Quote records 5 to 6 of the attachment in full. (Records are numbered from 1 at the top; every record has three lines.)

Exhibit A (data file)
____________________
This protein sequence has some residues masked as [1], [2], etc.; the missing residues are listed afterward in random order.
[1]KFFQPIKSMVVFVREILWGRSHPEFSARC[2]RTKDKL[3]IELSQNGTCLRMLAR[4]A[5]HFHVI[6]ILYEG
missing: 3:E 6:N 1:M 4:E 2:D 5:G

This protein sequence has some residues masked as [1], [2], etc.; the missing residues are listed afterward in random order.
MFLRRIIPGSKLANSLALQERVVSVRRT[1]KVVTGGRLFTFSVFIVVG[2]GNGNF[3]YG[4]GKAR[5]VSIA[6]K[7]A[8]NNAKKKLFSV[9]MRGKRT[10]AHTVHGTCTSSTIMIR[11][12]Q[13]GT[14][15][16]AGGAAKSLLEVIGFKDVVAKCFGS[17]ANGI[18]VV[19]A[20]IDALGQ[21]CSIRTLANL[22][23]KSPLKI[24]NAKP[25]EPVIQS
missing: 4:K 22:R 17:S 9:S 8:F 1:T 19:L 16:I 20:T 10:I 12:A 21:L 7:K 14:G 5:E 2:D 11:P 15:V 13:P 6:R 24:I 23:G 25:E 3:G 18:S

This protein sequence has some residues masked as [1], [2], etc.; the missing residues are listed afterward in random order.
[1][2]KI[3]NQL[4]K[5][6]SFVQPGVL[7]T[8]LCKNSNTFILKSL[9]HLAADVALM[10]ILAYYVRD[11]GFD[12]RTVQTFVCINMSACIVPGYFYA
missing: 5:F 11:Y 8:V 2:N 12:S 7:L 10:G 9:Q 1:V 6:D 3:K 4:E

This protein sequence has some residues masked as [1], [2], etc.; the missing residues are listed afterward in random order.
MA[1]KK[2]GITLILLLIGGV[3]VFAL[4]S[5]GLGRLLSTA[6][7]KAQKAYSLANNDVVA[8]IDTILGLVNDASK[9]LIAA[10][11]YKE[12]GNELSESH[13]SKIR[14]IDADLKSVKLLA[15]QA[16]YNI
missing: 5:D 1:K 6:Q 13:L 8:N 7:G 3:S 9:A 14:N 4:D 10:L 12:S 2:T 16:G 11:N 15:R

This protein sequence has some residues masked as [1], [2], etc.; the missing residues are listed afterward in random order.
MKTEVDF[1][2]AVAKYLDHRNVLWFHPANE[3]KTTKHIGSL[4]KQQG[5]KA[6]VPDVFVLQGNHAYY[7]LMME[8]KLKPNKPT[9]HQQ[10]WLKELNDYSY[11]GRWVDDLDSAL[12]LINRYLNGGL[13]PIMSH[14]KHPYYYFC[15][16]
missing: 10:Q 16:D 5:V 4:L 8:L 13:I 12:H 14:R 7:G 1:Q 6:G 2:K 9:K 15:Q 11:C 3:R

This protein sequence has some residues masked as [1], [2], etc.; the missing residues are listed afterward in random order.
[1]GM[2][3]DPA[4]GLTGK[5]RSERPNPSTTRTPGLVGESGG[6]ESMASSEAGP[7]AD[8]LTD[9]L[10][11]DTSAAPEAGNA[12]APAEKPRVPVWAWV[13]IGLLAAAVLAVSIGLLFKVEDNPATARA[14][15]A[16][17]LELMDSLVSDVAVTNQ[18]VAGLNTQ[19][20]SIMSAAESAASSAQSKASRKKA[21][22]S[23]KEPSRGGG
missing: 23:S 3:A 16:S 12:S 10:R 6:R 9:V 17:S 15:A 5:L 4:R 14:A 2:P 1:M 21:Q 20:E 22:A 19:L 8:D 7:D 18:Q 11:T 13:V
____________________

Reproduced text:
This protein sequence has some residues masked as [1], [2], etc.; the missing residues are listed afterward in random order.
MKTEVDF[1][2]AVAKYLDHRNVLWFHPANE[3]KTTKHIGSL[4]KQQG[5]KA[6]VPDVFVLQGNHAYY[7]LMME[8]KLKPNKPT[9]HQQ[10]WLKELNDYSY[11]GRWVDDLDSAL[12]LINRYLNGGL[13]PIMSH[14]KHPYYYFC[15][16]
missing: 10:Q 16:D 5:V 4:L 8:L 13:I 12:H 14:R 7:G 1:Q 6:G 2:K 9:K 15:Q 11:C 3:R

This protein sequence has some residues masked as [1], [2], etc.; the missing residues are listed afterward in random order.
[1]GM[2][3]DPA[4]GLTGK[5]RSERPNPSTTRTPGLVGESGG[6]ESMASSEAGP[7]AD[8]LTD[9]L[10][11]DTSAAPEAGNA[12]APAEKPRVPVWAWV[13]IGLLAAAVLAVSIGLLFKVEDNPATARA[14][15]A[16][17]LELMDSLVSDVAVTNQ[18]VAGLNTQ[19][20]SIMSAAESAASSAQSKASRKKA[21][22]S[23]KEPSRGGG
missing: 23:S 3:A 16:S 12:S 10:R 6:R 9:V 17:S 15:A 5:L 4:R 14:A 2:P 1:M 21:Q 20:E 22:A 19:L 8:D 7:D 18:Q 11:T 13:V